As you will know if you’ve been around for a while, I spent 12 weeks this summer interning with Fuel Theatre in London, UK. (If you’re new, firstly, welcome! Secondly, if you want the more detailed posts about what I did day to day, you can find them here: Week 1, 2, 3, 4, 5, 6, 7, 8, 9, 10, 11, 12.) I’ve repeatedly said what a wonderful experience it was, and that I learned a lot from it. It’s true: it was, and I did. These are some of the things that I thought were really valuable in helping me get the most of the experience, and some of the things I wish I’d realised earlier, which I hope will be useful to you, either in internships directly related to theatre if that is what you want to do, or more broadly. (Also, a quick reminder that I wrote a post with tips on how to get a producing internship, which is one of the most popular posts on this website, and which might also be useful to you, either directly for producing or more broadly to get internships in the arts or even beyond.)

When you get an internship, you are looking to get several things out of it; experience, contacts… It feels like (or it did for me) you need to present yourself perfectly, and learn absolutely everything as soon as possible. Spoiler/ tldr if you don’t want to read the whole post: this is false. You have as long as your internship is to learn, and, if you’re getting as much out of the experience as possible, you will be learning the whole time. As for self presentation – if you’re polite and hardworking (which is really a bare minimum for life, so shouldn’t be too difficult) that’s really all that matters.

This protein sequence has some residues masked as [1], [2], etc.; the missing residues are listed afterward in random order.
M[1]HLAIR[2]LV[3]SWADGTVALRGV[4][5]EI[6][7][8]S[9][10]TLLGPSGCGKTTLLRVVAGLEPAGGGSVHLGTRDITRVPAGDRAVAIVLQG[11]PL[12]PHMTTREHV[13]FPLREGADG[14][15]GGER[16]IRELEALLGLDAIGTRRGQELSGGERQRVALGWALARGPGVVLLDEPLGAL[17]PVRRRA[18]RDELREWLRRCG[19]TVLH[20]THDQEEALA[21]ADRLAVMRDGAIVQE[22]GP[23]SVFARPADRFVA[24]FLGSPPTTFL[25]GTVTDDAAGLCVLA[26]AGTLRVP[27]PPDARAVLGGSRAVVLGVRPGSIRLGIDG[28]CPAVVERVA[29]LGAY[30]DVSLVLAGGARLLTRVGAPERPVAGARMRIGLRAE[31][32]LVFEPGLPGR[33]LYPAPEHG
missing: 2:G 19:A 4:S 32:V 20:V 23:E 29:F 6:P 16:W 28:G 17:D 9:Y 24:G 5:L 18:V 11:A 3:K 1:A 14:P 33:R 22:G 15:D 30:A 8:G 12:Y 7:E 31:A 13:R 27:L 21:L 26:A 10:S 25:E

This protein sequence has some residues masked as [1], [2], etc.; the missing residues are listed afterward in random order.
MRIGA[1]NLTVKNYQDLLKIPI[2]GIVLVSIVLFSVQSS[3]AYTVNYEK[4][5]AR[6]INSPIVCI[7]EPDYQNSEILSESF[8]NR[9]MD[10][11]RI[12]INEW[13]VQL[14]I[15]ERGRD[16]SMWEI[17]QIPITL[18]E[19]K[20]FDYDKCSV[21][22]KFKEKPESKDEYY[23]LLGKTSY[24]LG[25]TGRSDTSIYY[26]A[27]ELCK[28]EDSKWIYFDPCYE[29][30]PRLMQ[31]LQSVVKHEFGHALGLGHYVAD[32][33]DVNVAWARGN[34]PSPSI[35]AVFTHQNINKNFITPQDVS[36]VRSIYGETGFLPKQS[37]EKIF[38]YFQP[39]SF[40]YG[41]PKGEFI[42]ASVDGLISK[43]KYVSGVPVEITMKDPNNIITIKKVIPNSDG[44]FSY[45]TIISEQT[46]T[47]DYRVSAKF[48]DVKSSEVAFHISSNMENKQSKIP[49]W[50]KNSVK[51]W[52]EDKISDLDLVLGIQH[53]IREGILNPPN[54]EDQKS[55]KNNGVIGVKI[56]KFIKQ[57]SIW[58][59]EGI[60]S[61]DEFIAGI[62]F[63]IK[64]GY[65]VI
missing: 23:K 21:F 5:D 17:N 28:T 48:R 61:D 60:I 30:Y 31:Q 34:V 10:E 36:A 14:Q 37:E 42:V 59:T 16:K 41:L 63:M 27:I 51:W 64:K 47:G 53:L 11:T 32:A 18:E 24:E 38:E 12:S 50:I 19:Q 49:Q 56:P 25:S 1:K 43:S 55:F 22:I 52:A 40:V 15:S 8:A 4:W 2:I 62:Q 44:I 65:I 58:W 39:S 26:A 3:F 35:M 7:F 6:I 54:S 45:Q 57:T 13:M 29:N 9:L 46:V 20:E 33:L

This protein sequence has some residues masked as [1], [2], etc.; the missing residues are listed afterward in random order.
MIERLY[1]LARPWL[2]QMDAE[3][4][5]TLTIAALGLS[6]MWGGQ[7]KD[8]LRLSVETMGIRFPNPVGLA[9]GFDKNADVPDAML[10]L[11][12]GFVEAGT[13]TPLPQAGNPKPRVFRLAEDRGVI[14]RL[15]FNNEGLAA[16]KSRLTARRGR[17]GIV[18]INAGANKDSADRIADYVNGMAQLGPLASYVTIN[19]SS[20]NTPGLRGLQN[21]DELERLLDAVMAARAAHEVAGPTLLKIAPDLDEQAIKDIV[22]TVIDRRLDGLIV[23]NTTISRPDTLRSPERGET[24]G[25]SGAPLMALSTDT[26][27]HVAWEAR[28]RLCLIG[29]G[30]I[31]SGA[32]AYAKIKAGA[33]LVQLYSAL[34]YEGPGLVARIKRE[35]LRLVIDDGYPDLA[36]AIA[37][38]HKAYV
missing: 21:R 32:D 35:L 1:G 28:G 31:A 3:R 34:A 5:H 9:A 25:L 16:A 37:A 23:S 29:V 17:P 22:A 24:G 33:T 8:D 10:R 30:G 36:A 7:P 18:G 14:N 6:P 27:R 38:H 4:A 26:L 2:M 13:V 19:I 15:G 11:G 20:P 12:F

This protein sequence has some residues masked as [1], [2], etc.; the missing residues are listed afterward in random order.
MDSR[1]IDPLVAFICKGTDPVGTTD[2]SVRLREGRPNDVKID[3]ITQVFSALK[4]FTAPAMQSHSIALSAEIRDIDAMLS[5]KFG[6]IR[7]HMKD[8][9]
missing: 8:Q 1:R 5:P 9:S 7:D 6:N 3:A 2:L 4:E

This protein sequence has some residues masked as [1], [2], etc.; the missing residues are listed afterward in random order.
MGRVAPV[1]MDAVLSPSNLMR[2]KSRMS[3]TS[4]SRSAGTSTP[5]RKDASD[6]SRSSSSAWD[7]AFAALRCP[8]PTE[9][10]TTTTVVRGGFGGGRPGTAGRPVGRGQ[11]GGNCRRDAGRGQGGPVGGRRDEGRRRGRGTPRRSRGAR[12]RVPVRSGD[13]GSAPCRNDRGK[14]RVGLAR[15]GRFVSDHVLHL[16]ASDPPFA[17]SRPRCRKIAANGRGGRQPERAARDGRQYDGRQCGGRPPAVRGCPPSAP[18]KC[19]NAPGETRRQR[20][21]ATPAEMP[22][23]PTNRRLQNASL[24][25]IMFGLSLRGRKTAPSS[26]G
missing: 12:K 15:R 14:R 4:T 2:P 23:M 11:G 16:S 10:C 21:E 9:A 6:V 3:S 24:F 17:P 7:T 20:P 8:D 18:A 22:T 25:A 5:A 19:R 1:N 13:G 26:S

The Executive Director at Fuel, Ed, gave me the best piece of advice about interning on my very first day, and while I mentioned it then, it needs to be said again: ask questions. Ask questions to clarify what you’re doing, but also ask questions about what other people are doing (within reason, obviously don’t interrupt someone with a deadline in an hour, who is evidently stressed), ask questions about what the company is doing, and what they want to do in the future, and ask for advice from as many people as possible. My experience was that people want to help, and will answer your questions to the best of their ability, which will give you a lot of insight and advice which you are likely to find useful!

If I were to do my summer again, one of the few things I would do differently is have a clearer idea of things that I would want to know more about, so as to have more and better questions to ask. In my case it worked out fine, because I had 12 weeks to think about more questions, many if which grew out of what I was learning, but, especially if you have an internship which is shorter than mine was, planning some questions in advance would be a useful thing to do. This is also something people recommend doing for interviews, so it’s clear that you’ve thought about the job you’re applying for and how it would work for you?

The other biggest tip I can give, and this is something I feel I did quite well, although of course you can always do more, is make the most of the extra opportunities made available to you.